The differential pressure between the pipe 10 and the reference chamber 14 is measured by the transducer 18 every 5 seconds, however this is useful data only when the valve 16 is closed and is of no value during pressurisation.
When pressurisation is complete, a period of several hours is allowed to elapse which permits the temperature in the pipe 10 to revert to normal.
In what follows, it will be understood that the equipment in the excavation automatically obtains the data each time the valve 16 is closed.
The interrogating computer 30 requests data from the unit 20 at, say, some 4 hours after the completion of pressurisation.
The unit 20 has been closing the valve 16 every 20 minutes and opening the valve 16 if the transducer produces a positive or negative full-scale output. Alternatively, the valve 16 is opened if it has remained closed for more than 5 minutes.
The data sent to the computer 30 is that corresponding to the following operation of the valve 16 under the control of the unit 20:
Every 5 seconds data is collected as mentioned above. The interrogating computer 30 uses that data to find the differential pressure drift rate.
The valve 16 is opened and the pressures in the pipe 10 and the reference chamber are equalised.
The valve 16 closes and the differential pressure is logged every 5 seconds. The valve 16 opens and the pressures in the pipe 10 and the reference chamber 14 are equalised. The valve 16 again closes and again the differential pressure is logged. This process is repeated several times.
All of the data logged during the period of those several closures of the valve 16 is transferred to the computer 30.
In each period during which the valve 16 is closed the computer 30 calculates:
(a) the measured differential pressure drift rate;
(b) the rate of change with respect to time (all subsequent references to rate of change mean "with respect to time") of the temperature of the pipe 10 (or of the ground adjacent to the pipe 10). This is called the test temperature drift rate;
(c) the rate of change of the temperature of the reference chamber 14 (the reference temperature drift rate);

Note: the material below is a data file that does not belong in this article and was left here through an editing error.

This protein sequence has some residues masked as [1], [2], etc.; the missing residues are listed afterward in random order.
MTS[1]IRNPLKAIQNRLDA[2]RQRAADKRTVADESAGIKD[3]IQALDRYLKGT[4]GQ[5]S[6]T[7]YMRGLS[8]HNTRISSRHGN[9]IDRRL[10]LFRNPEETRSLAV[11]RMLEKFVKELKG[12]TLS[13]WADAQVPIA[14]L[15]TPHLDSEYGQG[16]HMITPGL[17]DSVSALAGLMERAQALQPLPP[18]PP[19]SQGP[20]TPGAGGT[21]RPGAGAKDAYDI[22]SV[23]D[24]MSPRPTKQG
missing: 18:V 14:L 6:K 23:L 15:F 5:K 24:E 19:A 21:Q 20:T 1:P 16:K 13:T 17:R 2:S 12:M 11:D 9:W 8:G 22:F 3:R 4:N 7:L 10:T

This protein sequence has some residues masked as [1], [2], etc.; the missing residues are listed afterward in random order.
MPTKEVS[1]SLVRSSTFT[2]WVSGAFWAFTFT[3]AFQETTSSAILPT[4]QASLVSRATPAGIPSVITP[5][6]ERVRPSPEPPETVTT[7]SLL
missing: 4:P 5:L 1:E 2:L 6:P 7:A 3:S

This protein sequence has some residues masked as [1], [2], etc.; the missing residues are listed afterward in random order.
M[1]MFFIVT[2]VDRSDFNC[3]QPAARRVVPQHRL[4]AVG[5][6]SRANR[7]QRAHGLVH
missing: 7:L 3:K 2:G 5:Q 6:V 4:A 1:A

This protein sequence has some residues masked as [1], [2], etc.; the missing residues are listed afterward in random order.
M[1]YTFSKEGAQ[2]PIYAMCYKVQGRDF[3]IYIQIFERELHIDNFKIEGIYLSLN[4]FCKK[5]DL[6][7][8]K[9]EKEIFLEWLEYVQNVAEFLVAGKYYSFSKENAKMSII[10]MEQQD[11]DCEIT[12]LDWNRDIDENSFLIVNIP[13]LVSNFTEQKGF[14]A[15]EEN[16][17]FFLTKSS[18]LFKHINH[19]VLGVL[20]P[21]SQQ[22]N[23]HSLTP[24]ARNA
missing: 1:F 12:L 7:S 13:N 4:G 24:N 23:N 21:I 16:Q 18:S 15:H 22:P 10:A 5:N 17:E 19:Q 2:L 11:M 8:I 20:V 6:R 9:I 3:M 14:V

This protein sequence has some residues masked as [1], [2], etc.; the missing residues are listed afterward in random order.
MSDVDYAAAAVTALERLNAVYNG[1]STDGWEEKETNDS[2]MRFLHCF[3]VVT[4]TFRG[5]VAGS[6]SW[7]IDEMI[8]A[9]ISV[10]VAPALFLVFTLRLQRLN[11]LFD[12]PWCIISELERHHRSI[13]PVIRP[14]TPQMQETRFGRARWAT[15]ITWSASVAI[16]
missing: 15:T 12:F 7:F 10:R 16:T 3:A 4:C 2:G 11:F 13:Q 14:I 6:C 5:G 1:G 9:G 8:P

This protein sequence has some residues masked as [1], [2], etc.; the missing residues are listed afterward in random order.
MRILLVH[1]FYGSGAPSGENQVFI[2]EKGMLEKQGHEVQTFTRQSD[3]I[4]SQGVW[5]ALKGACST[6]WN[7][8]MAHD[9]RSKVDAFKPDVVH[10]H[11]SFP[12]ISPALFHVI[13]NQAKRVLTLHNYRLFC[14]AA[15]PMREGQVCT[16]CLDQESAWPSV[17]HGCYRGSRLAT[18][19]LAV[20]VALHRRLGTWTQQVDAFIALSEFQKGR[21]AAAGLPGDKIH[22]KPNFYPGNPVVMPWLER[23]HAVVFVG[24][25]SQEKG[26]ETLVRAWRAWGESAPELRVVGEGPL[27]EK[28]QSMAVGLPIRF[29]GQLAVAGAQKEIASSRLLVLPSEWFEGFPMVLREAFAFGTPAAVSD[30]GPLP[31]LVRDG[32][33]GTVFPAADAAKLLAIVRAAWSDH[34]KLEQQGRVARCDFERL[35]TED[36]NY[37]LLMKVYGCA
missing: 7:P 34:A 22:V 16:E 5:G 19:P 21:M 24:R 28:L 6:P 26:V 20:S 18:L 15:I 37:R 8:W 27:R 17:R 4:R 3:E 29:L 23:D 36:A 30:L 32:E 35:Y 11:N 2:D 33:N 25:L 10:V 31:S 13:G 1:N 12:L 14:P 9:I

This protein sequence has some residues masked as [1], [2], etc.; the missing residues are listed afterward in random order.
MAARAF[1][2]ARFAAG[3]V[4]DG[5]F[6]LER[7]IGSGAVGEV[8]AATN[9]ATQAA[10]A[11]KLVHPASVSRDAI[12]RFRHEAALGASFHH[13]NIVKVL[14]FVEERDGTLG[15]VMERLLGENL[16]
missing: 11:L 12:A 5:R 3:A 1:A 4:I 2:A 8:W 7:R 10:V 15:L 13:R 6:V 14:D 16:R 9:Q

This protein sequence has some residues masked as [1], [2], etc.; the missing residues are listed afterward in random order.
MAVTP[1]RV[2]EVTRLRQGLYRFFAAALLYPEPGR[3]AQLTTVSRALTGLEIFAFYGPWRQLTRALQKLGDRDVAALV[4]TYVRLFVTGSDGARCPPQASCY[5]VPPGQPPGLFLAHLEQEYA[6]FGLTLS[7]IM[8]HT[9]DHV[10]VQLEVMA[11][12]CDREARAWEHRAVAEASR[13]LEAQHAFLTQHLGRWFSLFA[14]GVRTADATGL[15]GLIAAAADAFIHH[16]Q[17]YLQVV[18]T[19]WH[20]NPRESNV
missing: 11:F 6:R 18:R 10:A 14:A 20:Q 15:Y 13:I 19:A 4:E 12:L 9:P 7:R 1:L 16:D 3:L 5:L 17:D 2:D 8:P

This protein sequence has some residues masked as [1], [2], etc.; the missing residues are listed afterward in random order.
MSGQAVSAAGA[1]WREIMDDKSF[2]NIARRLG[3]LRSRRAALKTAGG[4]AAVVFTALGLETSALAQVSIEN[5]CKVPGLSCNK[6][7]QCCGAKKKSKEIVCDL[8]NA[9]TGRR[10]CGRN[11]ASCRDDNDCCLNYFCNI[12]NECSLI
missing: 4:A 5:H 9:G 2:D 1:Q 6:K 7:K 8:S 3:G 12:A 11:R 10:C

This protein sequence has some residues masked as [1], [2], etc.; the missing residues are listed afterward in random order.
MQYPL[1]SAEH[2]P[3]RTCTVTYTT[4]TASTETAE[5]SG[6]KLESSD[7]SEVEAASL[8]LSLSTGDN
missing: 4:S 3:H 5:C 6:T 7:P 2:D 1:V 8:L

(d) the rates of change of the pressures corresponding to (b) and (c) (the test pressure drift rate and the reference pressure drift rate, respectively);
(e) the difference between the test pressure drift rate and the reference pressure drift rate to yield the predicted differential pressure drift rate;
(f) the difference between (a) and (e) to yield the pressure drift rate due to creep and leak only in the pipe 10 independent of any temperature change in the pipe 10;
(g) comparing or qualifying the results yielded by step (f) and determining whether or not the results trend is towards crossing the curve 40 representing the creep prediction model at the allowable leak mentioned above at the outset of the description of the Method.
One way of carrying out step (g) is to plot the results with respect to the model 40 as shown in FIG. 2. The results are indicated by X's. Then, for each result, determine the height a1 of the result above a nominal horizontal line drawn on the graph comprising the model 40, determine the depth b1 of the result below the curve 40, and derive the quotient a1 /b1. The curve or model 40 can represent a worst case prediction.
If the values of the quotients a1 /b1, a2 /b2, a3 /b3 ------ is decreasing, the test shows that the pipe 10 has less than the allowable leak and has "passed" the test. If the values of the quotients is increasing the test shows that the pipe 10 has more than the allowable leak and has "failed".
The results plotted may be subject to disturbing factors, such as noise, which make them very variable. In such cases graphical methods may have to be applied in order to derive the quotients just mentioned.
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|U.S. Classification||73/40.50R, 73/49.1|
|International Classification||G01M3/26, G01M3/00, G01M3/28|
|Mar 12, 1996||AS||Assignment|
Owner name: BRITISH GAS PLC, ENGLAND
Free format text: ASSIGNMENT OF ASSIGNORS INTEREST;ASSIGNOR:ASHWORTH, ROGER PHILIP;REEL/FRAME:007904/0439
Effective date: 19960306
|Aug 11, 2000||FPAY||Fee payment|
Year of fee payment: 4
|Sep 29, 2004||REMI||Maintenance fee reminder mailed|
|Mar 11, 2005||LAPS||Lapse for failure to pay maintenance fees|
|May 10, 2005||FP||Expired due to failure to pay maintenance fee|
Effective date: 20050311